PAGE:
Morgan v. Sentry Insurance Company LLC et al

Filing 39

ORDER GRANTING 32 Defendant's Motion for Summary Judgment. Plaintiffs' claims against Defendant Sentry Insurance are DISMISSED with prejudice. Case closed. Signed by Judge Rosanna Malouf Peterson. (SK, Case Administrator)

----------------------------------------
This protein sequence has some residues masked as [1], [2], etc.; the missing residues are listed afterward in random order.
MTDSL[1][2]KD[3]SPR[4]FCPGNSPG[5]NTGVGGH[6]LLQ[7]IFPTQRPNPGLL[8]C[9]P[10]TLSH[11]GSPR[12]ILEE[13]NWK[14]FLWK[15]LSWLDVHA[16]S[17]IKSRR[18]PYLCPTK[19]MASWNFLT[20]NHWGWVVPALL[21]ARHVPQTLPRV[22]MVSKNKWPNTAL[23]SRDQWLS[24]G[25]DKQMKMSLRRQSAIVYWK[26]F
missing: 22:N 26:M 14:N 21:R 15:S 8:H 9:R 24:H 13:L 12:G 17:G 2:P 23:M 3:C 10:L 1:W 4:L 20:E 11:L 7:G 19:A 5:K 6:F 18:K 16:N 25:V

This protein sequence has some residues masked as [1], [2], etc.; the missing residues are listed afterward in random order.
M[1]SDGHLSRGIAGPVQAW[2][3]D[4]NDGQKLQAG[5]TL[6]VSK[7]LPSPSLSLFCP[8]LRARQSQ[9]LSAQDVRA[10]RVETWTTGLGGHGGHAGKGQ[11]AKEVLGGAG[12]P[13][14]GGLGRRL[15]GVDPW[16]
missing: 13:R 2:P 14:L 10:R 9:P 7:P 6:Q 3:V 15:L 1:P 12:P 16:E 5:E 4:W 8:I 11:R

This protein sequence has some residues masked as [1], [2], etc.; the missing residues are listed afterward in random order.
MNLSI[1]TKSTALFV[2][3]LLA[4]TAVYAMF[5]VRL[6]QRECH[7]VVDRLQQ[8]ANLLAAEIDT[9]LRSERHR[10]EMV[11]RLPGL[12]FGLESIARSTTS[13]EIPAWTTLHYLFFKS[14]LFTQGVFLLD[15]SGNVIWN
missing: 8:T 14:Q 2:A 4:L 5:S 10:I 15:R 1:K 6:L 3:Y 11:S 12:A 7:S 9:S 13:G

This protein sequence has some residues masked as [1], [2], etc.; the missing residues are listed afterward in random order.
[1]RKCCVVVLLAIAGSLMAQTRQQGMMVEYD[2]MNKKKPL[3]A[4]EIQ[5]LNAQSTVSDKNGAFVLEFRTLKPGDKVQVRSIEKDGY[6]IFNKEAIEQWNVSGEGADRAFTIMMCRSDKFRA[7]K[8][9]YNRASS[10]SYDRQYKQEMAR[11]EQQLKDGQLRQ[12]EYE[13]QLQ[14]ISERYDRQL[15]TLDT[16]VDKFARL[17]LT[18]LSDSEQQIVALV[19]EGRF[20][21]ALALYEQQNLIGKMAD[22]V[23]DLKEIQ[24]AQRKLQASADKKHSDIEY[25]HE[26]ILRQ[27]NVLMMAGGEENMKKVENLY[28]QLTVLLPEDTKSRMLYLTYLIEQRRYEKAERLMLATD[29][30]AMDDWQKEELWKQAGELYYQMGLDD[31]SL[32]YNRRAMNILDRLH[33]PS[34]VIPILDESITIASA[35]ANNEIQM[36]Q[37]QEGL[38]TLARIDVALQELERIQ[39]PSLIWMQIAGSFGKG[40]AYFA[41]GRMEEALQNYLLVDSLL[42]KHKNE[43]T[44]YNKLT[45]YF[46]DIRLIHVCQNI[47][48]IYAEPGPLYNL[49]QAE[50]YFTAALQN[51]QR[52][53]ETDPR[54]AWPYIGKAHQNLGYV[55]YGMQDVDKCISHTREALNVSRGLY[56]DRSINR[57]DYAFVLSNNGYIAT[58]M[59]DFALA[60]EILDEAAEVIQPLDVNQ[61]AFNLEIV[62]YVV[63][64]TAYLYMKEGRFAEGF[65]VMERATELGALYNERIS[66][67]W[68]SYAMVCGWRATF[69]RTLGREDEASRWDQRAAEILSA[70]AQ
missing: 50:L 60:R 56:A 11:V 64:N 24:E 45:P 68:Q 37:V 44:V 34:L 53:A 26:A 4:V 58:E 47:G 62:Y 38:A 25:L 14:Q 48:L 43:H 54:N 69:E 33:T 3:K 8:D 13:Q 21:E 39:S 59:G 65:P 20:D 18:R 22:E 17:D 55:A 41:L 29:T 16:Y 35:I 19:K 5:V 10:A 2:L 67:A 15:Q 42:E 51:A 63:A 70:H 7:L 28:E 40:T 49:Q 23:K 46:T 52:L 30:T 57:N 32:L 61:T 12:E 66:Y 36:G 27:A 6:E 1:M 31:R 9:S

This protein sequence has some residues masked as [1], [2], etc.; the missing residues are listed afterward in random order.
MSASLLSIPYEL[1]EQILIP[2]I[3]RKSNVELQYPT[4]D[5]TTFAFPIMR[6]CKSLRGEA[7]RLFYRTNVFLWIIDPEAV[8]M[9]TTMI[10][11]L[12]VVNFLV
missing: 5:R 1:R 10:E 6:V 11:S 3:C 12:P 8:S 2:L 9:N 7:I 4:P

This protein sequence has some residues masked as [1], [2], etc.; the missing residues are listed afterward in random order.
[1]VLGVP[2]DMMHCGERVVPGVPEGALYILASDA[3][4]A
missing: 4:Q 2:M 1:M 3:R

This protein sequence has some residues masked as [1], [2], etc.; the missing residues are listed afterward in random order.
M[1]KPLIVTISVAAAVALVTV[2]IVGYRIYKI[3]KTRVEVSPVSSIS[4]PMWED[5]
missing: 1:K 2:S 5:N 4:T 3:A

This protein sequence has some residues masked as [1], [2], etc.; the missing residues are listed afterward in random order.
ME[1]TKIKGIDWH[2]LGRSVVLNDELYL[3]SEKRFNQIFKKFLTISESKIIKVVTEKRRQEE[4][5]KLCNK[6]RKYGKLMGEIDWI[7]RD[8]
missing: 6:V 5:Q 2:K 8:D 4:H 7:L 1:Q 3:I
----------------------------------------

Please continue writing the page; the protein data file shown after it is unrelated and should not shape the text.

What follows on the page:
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FILED IN THE U.S. DISTRICT COURT EASTERN DISTRICT OF WASHINGTON 1 Jan 12, 2018 SEAN F. MCAVOY, CLERK 2 UNITED STATES DISTRICT COURT 3 EASTERN DISTRICT OF WASHINGTON 4 5 WILLIAM H. MORGAN, NO: 2:16-CV-286-RMP 6 Plaintiff, v. 7 8 9 10 SENTRY INSURANCE COMPANY, LLC, et al., ORDER GRANTING DEFENDANTS’ MOTION FOR SUMMARY JUDGMENT Defendant. BEFORE THE COURT is a Motion for Summary Judgment, ECF No. 32, 11 filed by Defendant Sentry Insurance a Mutual Company (identified as “Sentry 12 Insurance Company, LLC”) and Defendant Middlesex Insurance Company 13 (identified as “Middlesex Insurance Company, LLC”) (collectively, “Defendants”). 14 The Court has reviewed the pleadings and the record, and is fully informed. 15 16 BACKGROUND Plaintiff William Morgan brought suit against Defendants, based on claims 17 involving insurance coverage after an automobile accident that allegedly resulted in 18 physical injuries to Mr. Morgan and damage to Mr. Morgan’s vehicle. ECF No. 1 at 19 2; see also ECF No. 23-2 at 2; ECF No. 23-2 at 6; ECF No. 23-2 at 10-15. The 20 Court dismissed his Complaint, his First Amended Complaint, and his Second 21 Amended Complaint. ECF Nos. 12, 19, 22. In his Third Amended Complaint, Mr. ORDER GRANTING DEFENDANTS’ MOTION FOR SUMMARY JUDGMENT ~ 1 1 Morgan appears to bring claims of breach of contract, negligence, and collusion, as 2 well as a number of statutory claims. See ECF No. 23. 3 The Court has subject matter jurisdiction over this matter pursuant to 28 4 U.S.C. § 1332 based on the diversity of the parties and the amount in controversy. 5 Plaintiff Morgan alleges that he is a resident of the state of Oregon. ECF 23 at 3; 6 ECF No. 32 at 3. Defendants are incorporated in Wisconsin with their principal 7 places of business in Wisconsin. ECF No. 32 at 3. The amount in controversy is 8 $10 million, which exceeds the statutory requirement of $75,000. ECF No. 23 at 2. 9 “[F]ederal courts sitting in diversity apply state substantive law and federal 10 procedural law.” Feldman v. Allstate Ins. Co., 322 F.3d 660, 666 (9th Cir. 2003). 11 The substantive law at issue here is insurance law. The insurance policy was issued 12 in the state of Washington while Mr. Morgan was a Washington resident, and the 13 accident giving rise to Mr. Morgan’s claims against Defendants also occurred in 14 Washington. ECF No. 33 at 3-6, 11. Defendants argue that Washington law should 15 apply to this matter, ECF No. 32 at 4, which Mr. Morgan does not dispute. ECF No. 16 23 at 5. Therefore, the Court will apply the law of Washington to the substantive 17 issues in this case. 18 DISCUSSION 19 Legal Standard for Summary Judgment 20 A court may grant summary judgment where “there is no genuine dispute as 21 to any material fact” of a party’s prima facie case, and the moving party is entitled to ORDER GRANTING DEFENDANTS’ MOTION FOR SUMMARY JUDGMENT ~ 2 1 judgment as a matter of law. Celotex Corp. v. Catrett, 477 U.S. 317, 322-33 (1986); 2 see also Fed. R. Civ. P. 56(c). A genuine issue of material fact exists if sufficient 3 evidence supports the claimed factual dispute, requiring “a jury or judge to resolve 4 the parties’ differing versions of the truth at trial.” T.W. Elec. Serv., Inc. v. Pac. Elec. 5 Contractors Ass’n, 809 F.2d 626, 630 (9th Cir. 1987). “A key purpose of summary 6 judgment ‘is to isolate and dispose of factually unsupported claims.’” Id. (citing 7 Celotex, 477 U.S at 324). 8 The moving party bears the burden of showing the absence of a genuine issue 9 of material fact, or in the alternative, the moving party may discharge this burden by 10 showing that there is an absence of evidence. See Celotex, 477 U.S. at 325. The 11 burden then shifts to the nonmoving party to set forth specific facts showing a 12 genuine issue for trial. See id. at 324. The nonmoving party “may not rest on mere 13 allegations, but must by [its] own affidavits, or by the depositions, answers to 14 interrogatories, and admissions on file designate specific facts showing that there is 15 a genuine issue for trial.” Id. The Court will not infer evidence that does not exist in 16 the record. See Lujan v. National Wildlife Federation, 497 U.S. 871, 888-89 (1990) 17 (court will not presume missing facts). However, the Court will “view the evidence 18 in the light most favorable” to the nonmoving party. Newmaker v. City of Fortuna, 19 842 F.3d 1108, 1111 (9th Cir. 2016). “The evidence of the non-movant is to be 20 believed, and all justifiable inferences are to be drawn in his favor.” Anderson v. 21 Liberty Lobby, Inc., 477 U.S. 242, 248 (1986). ORDER GRANTING DEFENDANTS’ MOTION FOR SUMMARY JUDGMENT ~ 3 1 Claims Against Defendant Sentry Insurance 2 Mr. Morgan asserts claims against the named defendant, Sentry Insurance. 3 See ECF No. 23. Defendants correctly argue that to prevail in a claim for coverage 4 Mr. Morgan has the burden of showing who is insured, the type of risk insured 5 against, and the existence of an insurance contract. ECF No. 32 at 4 (citing Olivine 6 Corp. v. United Capitol Ins. Co., 52 P.3d 494, 502 (2002). Defendants assert that 7 Sentry Insurance never issued any insurance policy to Mr. Morgan. Id. Mr. Morgan 8 fails to refute that deficiency by providing evidence that Sentry Insurance issued an 9 insurance policy to him. 10 The Court finds that Mr. Morgan has failed to create a genuine issue of 11 material fact, and failed to support the essential elements of insurance contract 12 claims, against Sentry Insurance. Therefore, the Court finds that summary judgment 13 is proper and dismisses with prejudice Mr. Morgan’s claims against Sentry 14 Insurance. 15 Claims Against Defendant Middlesex Insurance 16 Mr. Morgan also named Middlesex Insurance as a defendant in this matter. 17 See ECF No. 23. Defendants do not dispute that Mr. Morgan has provided evidence 18 that he had a valid insurance policy issued by Middlesex Insurance at the time of his 19 car accident. ECF No. 32 at 5. However, Defendants argue that Mr. Morgan’s 20 policy with Middlesex Insurance only provided coverage for his liability to others 21 and that Mr. Morgan rejected, in writing, coverage that would have protected him ORDER GRANTING DEFENDANTS’ MOTION FOR SUMMARY JUDGMENT ~ 4 1 from underinsured drivers or that would have provided no-fault personal injury 2 protection, the relevant coverage issues in this case. Id. 3 The state of Washington requires insurers to offer underinsured motorist 4 (“UIM”) coverage and personal injury protection (“PIP”) coverage. RCW 5 48.22.030; RCW 48.22.085. However, an insured may reject UIM coverage in 6 writing. RCW 48.22.030(4); Clements v. Travelers Indem. Co., 850 P.2d 1298, 7 1304-05 (Wash. 1993). A written rejection of UIM coverage satisfies the 8 requirements of RCW 48.22.030 if it “reflects the insured’s intent to reject UIM 9 coverage.” Weir v. Am. Motorists Ins. Co., 816 P.2d 1278, 1279 (Wash. Ct. App. 10 1991). An insured also may reject PIP coverage in writing. RCW 48.22.085(2). In 11 a similar case, this Court held that an “Acceptance or Rejection” form identical to 12 the form completed by Mr. Morgan complied with Washington law as a written 13 rejection of UIM coverage. See Anson v. Middlesex Ins. Co., 2016 WL 7975554 14 (E.D. Wash. Aug. 8, 2016). 15 Defendants argue that Mr. Morgan rejected in writing both UIM and PIP 16 coverage for the relevant time period. ECF No. 32 at 5-7. Both parties have 17 submitted evidence that Mr. Morgan rejected the UIM and PIP coverage. 18 Defendants submitted an “Acceptance or Rejection” form indicating the rejection of 19 UIM and PIP coverage, signed by Mr. Morgan, referencing the Middlesex insurance 20 policy number, and dated the same date as Mr. Morgan purchased his Middlesex 21 insurance policy. ECF No. 34-1 Ex. 2, at 5. Both parties submitted the Policy ORDER GRANTING DEFENDANTS’ MOTION FOR SUMMARY JUDGMENT ~ 5 1 Declarations document indicating that UIM and basic PIP coverage had been 2 rejected. ECF No. 34-1 Ex. 3, at 7; ECF No. 23-1 Ex. A, at 2. Defendants also 3 submitted a letter explaining the coverage provided by Mr. Morgan’s policy and 4 included a copy of Mr. Morgan’s Middlesex Insurance policy application, signed by 5 Mr. Morgan, stating that Mr. Morgan rejected UIM and PIP coverage. ECF No. 34- 6 1 Ex. 1, at 2-3; ECF No. 34-1 Ex. 6, at 31-35. 7 However, now Mr. Morgan apparently seeks to recover under his Middlesex 8 Insurance policy for the injuries and damage caused by another motorist based on 9 the provisions of UIM and PIP coverage that he previously rejected in writing. Id. 10 Defendants argue that because Mr. Morgan rejected both UIM and PIP coverage 11 when he purchased the Middlesex Insurance policy, Mr. Morgan is not eligible to 12 recover for injuries or damages covered under UIM and PIP provisions as an 13 accident victim. Id. Mr. Morgan does not offer any evidence to rebut Defendants’ 14 arguments. 15 Taking all the evidence in the light most favorable to Mr. Morgan, the 16 nonmoving party, the Court finds that Mr. Morgan has failed to submit any evidence 17 to create a genuine issue of material fact and has failed to support an essential 18 element of his insurance contract claims, specifically that he had applied for and 19 received UIM and PIP coverage when it was offered. Therefore, the Court finds that 20 summary judgment is properly granted regarding all of Mr. Morgan’s insurance 21 ORDER GRANTING DEFENDANTS’ MOTION FOR SUMMARY JUDGMENT ~ 6 1 contract claims against Middlesex Insurance. Those claims are dismissed with 2 prejudice. 3 Other Claims 4 Mr. Morgan’s Third Amended Complaint identifies a number of federal 5 statutes, including the Americans with Disabilities Act, the Federal Tort Claims Act, 6 and the Lanham Act. See ECF No. 23 at 5, 7. Defendants argue that these laws do 7 not apply to Mr. Morgan’s motor vehicle accident or insurance contract claims, and 8 that these additional claims should be dismissed with prejudice. ECF No. 32 at 7-8. 9 A complaint must set forth the specific facts upon which the plaintiff relies in 10 claiming the liability of each defendant. Ivey v. Board of Regents, 673 F.2d 266, 268 11 (9th Cir. 1982). The Court has reviewed Mr. Morgan’s Third Amended Complaint. 12 Although the Court construes pro se pleadings liberally, see Haines v. Kerner, 404 13 U.S. 519, 520-21 (1972), the Court is unable to ascertain the basis for the alleged 14 federal claims. 15 In weighing whether to grant leave to amend, the Court considers five factors: 16 “bad faith, undue delay, prejudice to the opposing party, futility of amendment, and 17 whether the plaintiff has previously amended the complaint.” Johnson v. Buckley, 18 356 F.3d 1067, 1077 (9th Cir. 2004). In the Ninth Circuit, “a district court should 19 grant leave to amend even if no request to amend the pleading was made, unless it 20 determines that the pleading could not possibly be cured by the allegation of other 21 facts.” Lopez v. Smith, 203 F.3d 1122, 1130 (9th Cir. 2000). ORDER GRANTING DEFENDANTS’ MOTION FOR SUMMARY JUDGMENT ~ 7 1 In this case, the factual allegations that Mr. Morgan has placed before the 2 Court in his three prior complaints fail to establish any basis on which any of the 3 alleged federal claims, such as the Lanham Act, could be based. Therefore, the 4 Court finds that a fourth amendment would be futile. The Court further finds that 5 Mr. Morgan’s federal claims fail to state claims upon which relief can be granted, 6 and dismisses the federal claims with prejudice. 7 Accordingly, it is HEREBY ORDERED: 8 1. Defendants’ Motion for Summary Judgment, ECF No. 32, is GRANTED, 9 10 and Judgment shall be entered for Defendants. 2. Plaintiffs’ claims against Defendant Sentry Insurance a Mutual Company 11 (identified as “Sentry Insurance Company, LLC”) and Defendant 12 Middlesex Insurance Company (identified as “Middlesex Insurance 13 Company, LLC”) are DISMISSED with prejudice. 14 3. Plaintiff’s additional claims are DISMISSED with prejudice. 15 The District Court Clerk is directed to enter this Order, enter Judgment 16 17 18 accordingly, provide copies to the parties, and close this case. DATED January 12, 2018. s/ Rosanna Malouf Peterson ROSANNA MALOUF PETERSON United States District Judge 19 20 21 ORDER GRANTING DEFENDANTS’ MOTION FOR SUMMARY JUDGMENT ~ 8